Instead of arguing how or why the CMOS rules are invalid, my good friend Doug suggests that because I have rolled through a stop sign in front of my house it somehow undercuts the validity of the CMOS rules, or worse, my own credibility. I mean, who could espouse following some rules and then ignore other rules? This argument holds no water. It’s apples and oranges. A red herring (whatever the heck that means).

Look, an old debate trick when you have no valid, substantive opposing arguments, is to attack the integrity of your opponent. Okay, who among you have not rolled through a stop sign!? Doesn’t make you a poor grammarian. And just FYI, folks, when that stop sign blew over in Hurricane Sandy, it was yours truly who went out and stood it back up, even driving wooden spikes into the ground to stabilize it. *takes a bow*

Finally, Doug points to the fact that “eDiscovery” (small e, big D) appears in the subtitle of my book, and that fact somehow establishes that he is right, and I am wrong about the hyphen. I hate being on defense, but as they say, you play the hand you’ve been dealt. First, “eDiscovery” as used in the title of my book, Project Management in Electronic Discovery: An Introduction to Core Principles of Legal Project Management and Leadership in eDiscovery, is entirely appropriate since it is part of the title or proper name of a published work, which falls squarely within Rule #1 below.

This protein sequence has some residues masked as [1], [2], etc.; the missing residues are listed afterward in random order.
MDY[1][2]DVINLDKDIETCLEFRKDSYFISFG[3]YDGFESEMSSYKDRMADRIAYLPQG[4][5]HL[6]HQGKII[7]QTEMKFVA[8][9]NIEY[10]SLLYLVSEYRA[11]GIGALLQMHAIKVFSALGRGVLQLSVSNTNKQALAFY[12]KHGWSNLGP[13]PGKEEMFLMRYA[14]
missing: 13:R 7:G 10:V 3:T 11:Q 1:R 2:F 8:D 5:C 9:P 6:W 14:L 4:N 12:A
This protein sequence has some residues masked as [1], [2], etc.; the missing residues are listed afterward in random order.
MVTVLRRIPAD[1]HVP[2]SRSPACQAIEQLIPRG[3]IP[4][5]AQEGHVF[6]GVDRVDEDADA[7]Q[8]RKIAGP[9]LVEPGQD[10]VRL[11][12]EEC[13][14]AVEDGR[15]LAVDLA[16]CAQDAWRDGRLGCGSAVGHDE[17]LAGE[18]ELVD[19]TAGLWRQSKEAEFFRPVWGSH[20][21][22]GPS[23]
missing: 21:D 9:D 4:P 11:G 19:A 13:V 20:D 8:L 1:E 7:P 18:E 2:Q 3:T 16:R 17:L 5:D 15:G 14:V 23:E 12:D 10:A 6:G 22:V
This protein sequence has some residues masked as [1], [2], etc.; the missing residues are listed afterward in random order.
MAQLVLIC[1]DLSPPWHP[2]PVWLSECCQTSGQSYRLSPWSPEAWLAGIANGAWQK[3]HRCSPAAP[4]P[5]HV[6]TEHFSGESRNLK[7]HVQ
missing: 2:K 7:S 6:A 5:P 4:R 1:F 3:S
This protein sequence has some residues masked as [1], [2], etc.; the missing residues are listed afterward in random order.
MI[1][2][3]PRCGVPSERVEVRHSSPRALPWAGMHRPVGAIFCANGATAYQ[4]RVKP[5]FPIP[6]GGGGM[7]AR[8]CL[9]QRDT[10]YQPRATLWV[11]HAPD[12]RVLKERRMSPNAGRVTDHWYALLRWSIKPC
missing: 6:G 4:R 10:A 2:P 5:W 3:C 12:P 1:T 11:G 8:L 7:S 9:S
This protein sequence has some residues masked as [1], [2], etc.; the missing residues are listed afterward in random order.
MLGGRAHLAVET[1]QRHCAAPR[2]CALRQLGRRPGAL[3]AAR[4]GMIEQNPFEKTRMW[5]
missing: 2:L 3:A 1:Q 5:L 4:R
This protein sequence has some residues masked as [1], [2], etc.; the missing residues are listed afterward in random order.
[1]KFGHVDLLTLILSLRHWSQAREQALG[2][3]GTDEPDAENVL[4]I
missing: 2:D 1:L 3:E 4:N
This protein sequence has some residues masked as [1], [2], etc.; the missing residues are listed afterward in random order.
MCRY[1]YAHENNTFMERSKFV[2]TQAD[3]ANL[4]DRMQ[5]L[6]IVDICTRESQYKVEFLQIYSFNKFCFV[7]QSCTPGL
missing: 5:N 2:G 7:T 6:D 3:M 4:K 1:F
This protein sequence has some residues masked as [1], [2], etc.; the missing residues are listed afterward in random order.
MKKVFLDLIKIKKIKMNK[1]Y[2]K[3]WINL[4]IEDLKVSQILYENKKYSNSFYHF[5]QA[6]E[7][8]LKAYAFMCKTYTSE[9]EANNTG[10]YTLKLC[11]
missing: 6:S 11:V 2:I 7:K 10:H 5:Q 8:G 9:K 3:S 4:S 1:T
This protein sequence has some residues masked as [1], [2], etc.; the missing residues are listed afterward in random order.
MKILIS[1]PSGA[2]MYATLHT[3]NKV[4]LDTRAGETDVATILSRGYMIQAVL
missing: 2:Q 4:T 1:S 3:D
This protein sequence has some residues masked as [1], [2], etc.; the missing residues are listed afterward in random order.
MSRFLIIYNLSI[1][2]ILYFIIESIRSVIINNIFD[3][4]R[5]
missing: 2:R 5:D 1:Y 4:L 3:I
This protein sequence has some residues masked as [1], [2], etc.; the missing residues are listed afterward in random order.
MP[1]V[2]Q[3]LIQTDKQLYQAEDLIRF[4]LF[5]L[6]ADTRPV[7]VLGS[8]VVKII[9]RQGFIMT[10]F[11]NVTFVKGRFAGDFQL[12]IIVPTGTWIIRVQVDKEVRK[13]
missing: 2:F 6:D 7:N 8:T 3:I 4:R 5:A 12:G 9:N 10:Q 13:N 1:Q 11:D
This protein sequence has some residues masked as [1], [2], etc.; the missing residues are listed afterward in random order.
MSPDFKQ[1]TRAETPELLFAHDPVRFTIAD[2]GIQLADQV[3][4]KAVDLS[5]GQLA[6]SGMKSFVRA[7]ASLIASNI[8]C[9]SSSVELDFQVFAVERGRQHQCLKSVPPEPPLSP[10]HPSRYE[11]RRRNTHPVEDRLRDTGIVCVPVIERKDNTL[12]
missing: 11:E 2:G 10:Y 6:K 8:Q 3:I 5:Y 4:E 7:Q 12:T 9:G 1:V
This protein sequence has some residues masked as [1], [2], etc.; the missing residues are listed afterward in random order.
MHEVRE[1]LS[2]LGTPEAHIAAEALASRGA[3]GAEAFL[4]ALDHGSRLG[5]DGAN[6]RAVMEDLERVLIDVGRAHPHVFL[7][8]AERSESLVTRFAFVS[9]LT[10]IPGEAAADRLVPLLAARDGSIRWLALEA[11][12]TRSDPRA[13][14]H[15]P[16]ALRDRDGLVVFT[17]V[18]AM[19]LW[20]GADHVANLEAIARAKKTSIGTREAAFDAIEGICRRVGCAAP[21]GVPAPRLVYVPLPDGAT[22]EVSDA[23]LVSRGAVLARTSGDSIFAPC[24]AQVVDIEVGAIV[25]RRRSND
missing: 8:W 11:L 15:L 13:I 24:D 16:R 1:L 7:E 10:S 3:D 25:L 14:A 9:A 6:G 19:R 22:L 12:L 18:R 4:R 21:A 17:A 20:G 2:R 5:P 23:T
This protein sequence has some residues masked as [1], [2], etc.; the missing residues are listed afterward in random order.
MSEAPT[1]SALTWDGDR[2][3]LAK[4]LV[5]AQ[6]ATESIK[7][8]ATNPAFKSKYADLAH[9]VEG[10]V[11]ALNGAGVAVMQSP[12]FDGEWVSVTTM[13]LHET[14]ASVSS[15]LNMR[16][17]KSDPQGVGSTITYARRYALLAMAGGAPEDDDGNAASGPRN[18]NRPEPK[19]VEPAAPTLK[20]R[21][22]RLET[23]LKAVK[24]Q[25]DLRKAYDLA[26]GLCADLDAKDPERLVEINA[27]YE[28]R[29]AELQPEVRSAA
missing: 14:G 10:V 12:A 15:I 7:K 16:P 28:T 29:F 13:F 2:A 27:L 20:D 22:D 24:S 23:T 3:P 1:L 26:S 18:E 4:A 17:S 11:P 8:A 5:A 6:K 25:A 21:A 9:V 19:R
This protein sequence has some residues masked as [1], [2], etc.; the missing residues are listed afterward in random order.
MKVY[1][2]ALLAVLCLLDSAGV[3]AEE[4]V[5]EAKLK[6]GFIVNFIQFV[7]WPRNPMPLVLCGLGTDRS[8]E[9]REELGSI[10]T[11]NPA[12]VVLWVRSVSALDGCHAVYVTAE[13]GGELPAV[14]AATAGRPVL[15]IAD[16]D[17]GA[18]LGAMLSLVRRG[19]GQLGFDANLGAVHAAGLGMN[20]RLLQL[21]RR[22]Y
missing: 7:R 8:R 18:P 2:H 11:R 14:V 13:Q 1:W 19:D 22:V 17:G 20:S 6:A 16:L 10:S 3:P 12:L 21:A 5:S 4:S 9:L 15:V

(By the way –shameless plug coming—the second edition of Project Management in Electronic Discovery, complete with revised text, new sections, and chapters, should be available in a few weeks!)

Second, I never said it was improper to use “eDiscovery”—I simply pointed out the CMOS’ grammatical, style, and usage rules.

Now, as mentioned, since our little debate began, Kelly Twigger launched a poll on LinkedIn in which she asked, “Is it ‘Discovery’, ‘eDiscovery’ or ‘E-Discovery’ or what?” Lo and behold, a whopping 82% or 294 of the 359 respondents said it’s “eDiscovery.” Just 8% or 29 of the 359 said “e-discovery,” and another 8% said it’s plain old “discovery.” (Oddly, 2% said “other”).